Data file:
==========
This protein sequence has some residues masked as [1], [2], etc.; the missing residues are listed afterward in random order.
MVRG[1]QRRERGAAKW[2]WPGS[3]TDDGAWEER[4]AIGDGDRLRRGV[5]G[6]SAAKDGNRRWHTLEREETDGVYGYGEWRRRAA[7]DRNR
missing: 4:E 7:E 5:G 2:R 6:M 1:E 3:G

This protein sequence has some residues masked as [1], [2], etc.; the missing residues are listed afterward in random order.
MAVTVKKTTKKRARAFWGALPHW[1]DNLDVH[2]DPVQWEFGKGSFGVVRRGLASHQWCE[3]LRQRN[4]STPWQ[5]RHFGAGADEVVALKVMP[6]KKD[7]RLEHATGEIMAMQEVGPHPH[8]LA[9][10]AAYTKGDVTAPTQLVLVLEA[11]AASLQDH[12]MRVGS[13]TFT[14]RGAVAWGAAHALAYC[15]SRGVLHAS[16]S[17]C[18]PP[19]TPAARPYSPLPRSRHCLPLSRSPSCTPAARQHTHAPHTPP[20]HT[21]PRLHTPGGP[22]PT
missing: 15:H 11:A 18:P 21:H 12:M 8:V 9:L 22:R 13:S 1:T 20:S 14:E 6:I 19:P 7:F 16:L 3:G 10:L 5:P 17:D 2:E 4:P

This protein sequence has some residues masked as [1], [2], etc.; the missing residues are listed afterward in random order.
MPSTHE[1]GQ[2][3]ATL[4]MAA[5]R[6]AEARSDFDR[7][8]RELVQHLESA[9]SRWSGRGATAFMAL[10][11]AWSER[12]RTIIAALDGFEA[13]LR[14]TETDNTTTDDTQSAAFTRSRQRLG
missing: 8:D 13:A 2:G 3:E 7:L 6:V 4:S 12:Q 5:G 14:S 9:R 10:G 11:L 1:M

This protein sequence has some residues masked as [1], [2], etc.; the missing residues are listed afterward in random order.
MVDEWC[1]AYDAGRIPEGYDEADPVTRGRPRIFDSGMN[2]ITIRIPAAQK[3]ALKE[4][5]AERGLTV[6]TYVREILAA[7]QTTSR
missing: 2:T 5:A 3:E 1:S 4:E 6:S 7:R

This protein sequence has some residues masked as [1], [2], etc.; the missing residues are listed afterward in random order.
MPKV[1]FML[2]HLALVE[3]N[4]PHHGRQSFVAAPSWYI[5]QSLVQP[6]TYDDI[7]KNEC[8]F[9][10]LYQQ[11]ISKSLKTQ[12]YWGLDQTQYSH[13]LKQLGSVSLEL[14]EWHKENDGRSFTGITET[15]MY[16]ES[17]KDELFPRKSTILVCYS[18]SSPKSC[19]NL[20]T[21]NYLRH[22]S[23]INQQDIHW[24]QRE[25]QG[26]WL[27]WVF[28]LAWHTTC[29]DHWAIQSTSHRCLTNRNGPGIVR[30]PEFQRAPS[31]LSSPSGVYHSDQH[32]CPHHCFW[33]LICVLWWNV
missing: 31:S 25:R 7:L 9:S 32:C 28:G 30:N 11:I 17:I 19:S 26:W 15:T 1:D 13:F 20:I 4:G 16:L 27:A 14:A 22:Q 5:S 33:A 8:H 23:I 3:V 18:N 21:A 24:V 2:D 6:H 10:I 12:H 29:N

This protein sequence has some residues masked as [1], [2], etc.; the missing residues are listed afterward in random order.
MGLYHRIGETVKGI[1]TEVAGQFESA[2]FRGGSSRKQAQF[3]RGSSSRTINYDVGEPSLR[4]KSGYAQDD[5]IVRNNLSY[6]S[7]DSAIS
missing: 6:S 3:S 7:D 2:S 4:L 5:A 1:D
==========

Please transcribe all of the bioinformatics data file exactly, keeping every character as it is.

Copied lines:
This protein sequence has some residues masked as [1], [2], etc.; the missing residues are listed afterward in random order.
MVRG[1]QRRERGAAKW[2]WPGS[3]TDDGAWEER[4]AIGDGDRLRRGV[5]G[6]SAAKDGNRRWHTLEREETDGVYGYGEWRRRAA[7]DRNR
missing: 4:E 7:E 5:G 2:R 6:M 1:E 3:G

This protein sequence has some residues masked as [1], [2], etc.; the missing residues are listed afterward in random order.
MAVTVKKTTKKRARAFWGALPHW[1]DNLDVH[2]DPVQWEFGKGSFGVVRRGLASHQWCE[3]LRQRN[4]STPWQ[5]RHFGAGADEVVALKVMP[6]KKD[7]RLEHATGEIMAMQEVGPHPH[8]LA[9][10]AAYTKGDVTAPTQLVLVLEA[11]AASLQDH[12]MRVGS[13]TFT[14]RGAVAWGAAHALAYC[15]SRGVLHAS[16]S[17]C[18]PP[19]TPAARPYSPLPRSRHCLPLSRSPSCTPAARQHTHAPHTPP[20]HT[21]PRLHTPGGP[22]PT
missing: 15:H 11:A 18:P 21:H 12:M 8:V 9:L 22:R 13:S 1:T 20:S 14:E 6:I 19:P 7:F 16:L 3:G 10:L 5:P 17:D 2:E 4:P

This protein sequence has some residues masked as [1], [2], etc.; the missing residues are listed afterward in random order.
MPSTHE[1]GQ[2][3]ATL[4]MAA[5]R[6]AEARSDFDR[7][8]RELVQHLESA[9]SRWSGRGATAFMAL[10][11]AWSER[12]RTIIAALDGFEA[13]LR[14]TETDNTTTDDTQSAAFTRSRQRLG
missing: 8:D 13:A 2:G 3:E 7:L 6:V 4:S 12:Q 5:G 14:S 9:R 10:G 11:L 1:M

This protein sequence has some residues masked as [1], [2], etc.; the missing residues are listed afterward in random order.
MVDEWC[1]AYDAGRIPEGYDEADPVTRGRPRIFDSGMN[2]ITIRIPAAQK[3]ALKE[4][5]AERGLTV[6]TYVREILAA[7]QTTSR
missing: 2:T 5:A 3:E 1:S 4:E 6:S 7:R

This protein sequence has some residues masked as [1], [2], etc.; the missing residues are listed afterward in random order.
MPKV[1]FML[2]HLALVE[3]N[4]PHHGRQSFVAAPSWYI[5]QSLVQP[6]TYDDI[7]KNEC[8]F[9][10]LYQQ[11]ISKSLKTQ[12]YWGLDQTQYSH[13]LKQLGSVSLEL[14]EWHKENDGRSFTGITET[15]MY[16]ES[17]KDELFPRKSTILVCYS[18]SSPKSC[19]NL[20]T[21]NYLRH[22]S[23]INQQDIHW[24]QRE[25]QG[26]WL[27]WVF[28]LAWHTTC[29]DHWAIQSTSHRCLTNRNGPGIVR[30]PEFQRAPS[31]LSSPSGVYHSDQH[32]CPHHCFW[33]LICVLWWNV
missing: 31:S 25:R 7:L 9:S 32:C 28:G 30:N 11:I 17:I 19:S 26:W 15:T 1:D 13:F 20:I 4:G 16:L 27:A 14:A 22:Q 5:S 33:A 8:H 23:I 3:V 18:N 21:A 24:V 2:D 6:H 10:I 12:H 29:N

This protein sequence has some residues masked as [1], [2], etc.; the missing residues are listed afterward in random order.
MGLYHRIGETVKGI[1]TEVAGQFESA[2]FRGGSSRKQAQF[3]RGSSSRTINYDVGEPSLR[4]KSGYAQDD[5]IVRNNLSY[6]S[7]DSAIS
missing: 6:S 3:S 7:D 2:S 4:L 5:A 1:D